The choice of using a solicitor or doing the offering yourself is really a matter of personal comfort when negotiating large sums of money. If you do it your self make sure you have a solicitor lined up and ready to make the formal offer, speed is important at this stage of the process.

  

A Property Status –  The stickers on For Sale Boards and Internet Adverts

On the Market    Under Offer    Sold (S.T.C.M.)

When a property is for sale, we say it is ‘On the market’ and once we get an offer from a buyer and the seller accepts it then the property is said to be “Under Offer” in other words a sale is agreed  and sometimes you will see a sign saying SOLD  S.T.C.M. which stands for Sold ‘Subject to the Conclusion of Missives’. This is really the same thing and this is explained in more detail below.

After a sale is agreed in principal, a period of conveyancing activity takes place where the solicitors for both parties draw up a contract to transfer the title and ownership to the buyers. Whilst this is taking place and if required a mortgage application is processed by the buyer’s lender. When everything is ready and approved the solicitors will complete the contract. This is called Concluding the Missive in Scotland or Exchanging the Contract in England or Wales (the Missive is really just another word for a contract). At this point neither the buyer or seller can pull out of the contract, the property is now SOLD.

Noting Interest: A system originally set up by Scottish solicitors, if you are interested in a property you can ask a solicitor to tell the selling agent that you are interested without making an offer. The selling agent will normally inform the solicitor should someone else offer on the property giving you the opportunity to make an offer. You can read our blog called Property Myths on this subject.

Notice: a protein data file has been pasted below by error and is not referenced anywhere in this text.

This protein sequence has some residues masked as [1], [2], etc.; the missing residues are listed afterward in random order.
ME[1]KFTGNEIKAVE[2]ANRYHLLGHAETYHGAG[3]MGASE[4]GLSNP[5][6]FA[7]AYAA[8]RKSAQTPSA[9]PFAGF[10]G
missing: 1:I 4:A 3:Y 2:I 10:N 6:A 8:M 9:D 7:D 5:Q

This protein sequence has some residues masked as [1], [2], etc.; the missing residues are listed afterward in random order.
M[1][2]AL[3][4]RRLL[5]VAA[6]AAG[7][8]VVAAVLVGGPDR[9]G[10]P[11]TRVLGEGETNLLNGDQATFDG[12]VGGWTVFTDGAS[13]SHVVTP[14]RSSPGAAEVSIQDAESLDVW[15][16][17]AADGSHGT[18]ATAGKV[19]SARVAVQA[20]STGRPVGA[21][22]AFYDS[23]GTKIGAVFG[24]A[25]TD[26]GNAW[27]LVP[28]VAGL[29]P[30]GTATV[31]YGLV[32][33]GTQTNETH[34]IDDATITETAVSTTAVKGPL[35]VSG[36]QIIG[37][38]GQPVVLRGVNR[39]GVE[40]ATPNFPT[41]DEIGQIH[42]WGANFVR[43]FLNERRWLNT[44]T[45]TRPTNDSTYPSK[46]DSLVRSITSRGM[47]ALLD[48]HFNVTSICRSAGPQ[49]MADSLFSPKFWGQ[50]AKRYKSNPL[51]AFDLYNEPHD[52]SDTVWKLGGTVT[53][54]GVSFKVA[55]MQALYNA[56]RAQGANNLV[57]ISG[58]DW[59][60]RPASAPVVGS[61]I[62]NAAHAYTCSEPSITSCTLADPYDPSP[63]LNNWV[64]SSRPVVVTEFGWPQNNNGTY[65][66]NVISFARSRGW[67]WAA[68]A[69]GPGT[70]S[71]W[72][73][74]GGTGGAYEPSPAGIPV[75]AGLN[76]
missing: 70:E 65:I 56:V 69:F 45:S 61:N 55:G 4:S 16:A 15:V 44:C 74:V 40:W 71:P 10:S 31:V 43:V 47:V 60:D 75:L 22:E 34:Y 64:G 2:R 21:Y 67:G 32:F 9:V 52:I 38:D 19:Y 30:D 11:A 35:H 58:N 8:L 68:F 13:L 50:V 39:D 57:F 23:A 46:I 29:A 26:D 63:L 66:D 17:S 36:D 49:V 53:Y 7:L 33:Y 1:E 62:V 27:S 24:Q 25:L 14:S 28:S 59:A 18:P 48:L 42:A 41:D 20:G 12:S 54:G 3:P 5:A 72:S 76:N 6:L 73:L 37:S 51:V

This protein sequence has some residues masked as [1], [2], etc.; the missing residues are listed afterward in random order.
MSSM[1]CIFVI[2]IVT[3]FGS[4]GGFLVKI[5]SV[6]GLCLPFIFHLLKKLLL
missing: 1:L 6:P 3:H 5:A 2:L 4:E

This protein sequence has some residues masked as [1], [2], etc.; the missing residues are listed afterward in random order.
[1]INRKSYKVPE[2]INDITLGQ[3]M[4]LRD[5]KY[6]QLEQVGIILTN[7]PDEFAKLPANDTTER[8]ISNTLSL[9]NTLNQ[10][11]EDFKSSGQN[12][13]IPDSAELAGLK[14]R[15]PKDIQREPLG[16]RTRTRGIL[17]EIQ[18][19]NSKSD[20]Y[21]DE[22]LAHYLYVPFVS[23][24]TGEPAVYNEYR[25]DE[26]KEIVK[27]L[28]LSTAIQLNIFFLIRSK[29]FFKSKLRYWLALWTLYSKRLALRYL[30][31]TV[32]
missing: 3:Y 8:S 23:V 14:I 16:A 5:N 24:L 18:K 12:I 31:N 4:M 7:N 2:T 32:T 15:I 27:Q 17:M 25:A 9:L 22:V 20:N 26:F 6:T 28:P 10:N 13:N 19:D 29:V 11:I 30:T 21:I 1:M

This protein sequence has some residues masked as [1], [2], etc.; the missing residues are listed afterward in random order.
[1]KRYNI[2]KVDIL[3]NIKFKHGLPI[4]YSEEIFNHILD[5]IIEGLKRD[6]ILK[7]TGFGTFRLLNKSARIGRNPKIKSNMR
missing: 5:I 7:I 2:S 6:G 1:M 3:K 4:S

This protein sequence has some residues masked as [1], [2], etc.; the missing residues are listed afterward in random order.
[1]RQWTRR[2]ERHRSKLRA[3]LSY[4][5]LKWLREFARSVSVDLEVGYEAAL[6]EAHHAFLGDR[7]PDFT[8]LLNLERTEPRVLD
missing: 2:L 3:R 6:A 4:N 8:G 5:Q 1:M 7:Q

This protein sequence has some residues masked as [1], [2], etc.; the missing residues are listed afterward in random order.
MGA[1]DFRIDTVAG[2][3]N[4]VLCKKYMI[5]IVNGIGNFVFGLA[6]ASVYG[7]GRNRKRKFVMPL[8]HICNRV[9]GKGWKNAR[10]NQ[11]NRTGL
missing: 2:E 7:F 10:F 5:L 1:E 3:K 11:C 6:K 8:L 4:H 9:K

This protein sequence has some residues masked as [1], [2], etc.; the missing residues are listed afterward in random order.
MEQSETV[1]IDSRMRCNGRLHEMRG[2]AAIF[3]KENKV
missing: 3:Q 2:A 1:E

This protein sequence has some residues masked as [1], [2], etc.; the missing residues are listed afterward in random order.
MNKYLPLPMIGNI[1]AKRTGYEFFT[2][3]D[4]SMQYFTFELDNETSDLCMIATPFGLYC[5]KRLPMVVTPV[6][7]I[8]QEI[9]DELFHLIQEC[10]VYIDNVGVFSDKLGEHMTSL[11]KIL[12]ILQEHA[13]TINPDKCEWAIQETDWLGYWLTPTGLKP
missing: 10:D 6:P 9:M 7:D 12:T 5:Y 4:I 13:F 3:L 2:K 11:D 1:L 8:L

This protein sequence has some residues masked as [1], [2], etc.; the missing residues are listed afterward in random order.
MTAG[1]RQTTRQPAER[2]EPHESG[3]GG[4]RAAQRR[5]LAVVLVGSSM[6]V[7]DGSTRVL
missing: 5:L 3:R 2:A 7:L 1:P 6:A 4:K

Sometimes if the selling agent has enough interested people in a property, then a Closing Date will be set whereby all interested buyers are invited to make a one time only, best and final offer. The offer has to be made before the set date and time specified. At that time the offers are put forward to the seller for consideration. The seller is under no obligation to accept any of the offers and they will also take into consideration any conditions attached to the offer, typically we are back to the question. Does the potential buyer have the money to proceed with a purchase?

Getting Ready and Knowing Your Numbers

Before you undertake serious house hunting, please consider these two steps

No.1 If you need to sell in order to buy, we offer a number of free services, not just an estimate of your property value but advice and support. We can explain what steps you could take to ensure a quick sale or even increase your home’s market value.

Call us on 01506 828282 or email office@paulrolfeestates.com to arrange your free, no obligation market appraisal of your property.

No. 2 Get advice from an independent mortgage advisor as to what sort of mortgage would be available to you for your new property, how much you could borrow if you chose to do so. We have a number of advisors we can suggest you speak to, just ask us. (This is a free service)